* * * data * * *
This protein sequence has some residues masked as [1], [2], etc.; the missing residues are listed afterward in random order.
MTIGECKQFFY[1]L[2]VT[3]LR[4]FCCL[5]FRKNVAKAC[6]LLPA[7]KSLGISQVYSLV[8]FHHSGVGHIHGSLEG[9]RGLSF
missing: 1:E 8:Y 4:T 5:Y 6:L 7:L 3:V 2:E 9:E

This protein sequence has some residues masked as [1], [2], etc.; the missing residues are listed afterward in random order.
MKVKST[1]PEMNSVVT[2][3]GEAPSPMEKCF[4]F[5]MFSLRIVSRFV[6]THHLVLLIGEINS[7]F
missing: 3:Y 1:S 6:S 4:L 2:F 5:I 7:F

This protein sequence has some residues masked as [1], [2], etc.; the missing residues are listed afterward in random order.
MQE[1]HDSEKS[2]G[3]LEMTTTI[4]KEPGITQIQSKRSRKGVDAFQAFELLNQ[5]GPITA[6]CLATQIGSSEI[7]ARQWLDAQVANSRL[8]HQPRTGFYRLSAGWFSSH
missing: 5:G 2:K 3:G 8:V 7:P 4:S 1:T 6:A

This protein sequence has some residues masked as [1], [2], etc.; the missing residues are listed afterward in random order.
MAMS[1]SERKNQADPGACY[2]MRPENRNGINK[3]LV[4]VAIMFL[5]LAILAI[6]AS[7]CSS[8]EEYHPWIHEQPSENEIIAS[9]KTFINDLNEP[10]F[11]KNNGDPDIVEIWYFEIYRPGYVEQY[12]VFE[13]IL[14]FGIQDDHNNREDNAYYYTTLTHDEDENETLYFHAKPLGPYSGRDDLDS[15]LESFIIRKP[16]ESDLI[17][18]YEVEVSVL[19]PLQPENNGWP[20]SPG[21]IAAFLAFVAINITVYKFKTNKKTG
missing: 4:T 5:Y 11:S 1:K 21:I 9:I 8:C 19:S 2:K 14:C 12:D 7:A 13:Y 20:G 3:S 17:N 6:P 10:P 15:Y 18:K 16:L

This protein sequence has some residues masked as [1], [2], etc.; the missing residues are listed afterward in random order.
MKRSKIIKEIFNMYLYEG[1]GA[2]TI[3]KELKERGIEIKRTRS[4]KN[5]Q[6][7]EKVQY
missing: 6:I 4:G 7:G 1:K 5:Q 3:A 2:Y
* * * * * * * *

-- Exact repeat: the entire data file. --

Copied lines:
This protein sequence has some residues masked as [1], [2], etc.; the missing residues are listed afterward in random order.
MTIGECKQFFY[1]L[2]VT[3]LR[4]FCCL[5]FRKNVAKAC[6]LLPA[7]KSLGISQVYSLV[8]FHHSGVGHIHGSLEG[9]RGLSF
missing: 1:E 8:Y 4:T 5:Y 6:L 7:L 3:V 2:E 9:E

This protein sequence has some residues masked as [1], [2], etc.; the missing residues are listed afterward in random order.
MKVKST[1]PEMNSVVT[2][3]GEAPSPMEKCF[4]F[5]MFSLRIVSRFV[6]THHLVLLIGEINS[7]F
missing: 3:Y 1:S 6:S 4:L 2:F 5:I 7:F

This protein sequence has some residues masked as [1], [2], etc.; the missing residues are listed afterward in random order.
MQE[1]HDSEKS[2]G[3]LEMTTTI[4]KEPGITQIQSKRSRKGVDAFQAFELLNQ[5]GPITA[6]CLATQIGSSEI[7]ARQWLDAQVANSRL[8]HQPRTGFYRLSAGWFSSH
missing: 5:G 2:K 3:G 8:V 7:P 4:S 1:T 6:A

This protein sequence has some residues masked as [1], [2], etc.; the missing residues are listed afterward in random order.
MAMS[1]SERKNQADPGACY[2]MRPENRNGINK[3]LV[4]VAIMFL[5]LAILAI[6]AS[7]CSS[8]EEYHPWIHEQPSENEIIAS[9]KTFINDLNEP[10]F[11]KNNGDPDIVEIWYFEIYRPGYVEQY[12]VFE[13]IL[14]FGIQDDHNNREDNAYYYTTLTHDEDENETLYFHAKPLGPYSGRDDLDS[15]LESFIIRKP[16]ESDLI[17][18]YEVEVSVL[19]PLQPENNGWP[20]SPG[21]IAAFLAFVAINITVYKFKTNKKTG
missing: 4:T 5:Y 11:S 1:K 21:I 9:I 8:C 19:S 2:K 14:C 12:D 7:A 13:Y 20:G 3:S 17:N 6:P 10:P 15:Y 18:K 16:L

This protein sequence has some residues masked as [1], [2], etc.; the missing residues are listed afterward in random order.
MKRSKIIKEIFNMYLYEG[1]GA[2]TI[3]KELKERGIEIKRTRS[4]KN[5]Q[6][7]EKVQY
missing: 6:I 4:G 7:G 1:K 5:Q 3:A 2:Y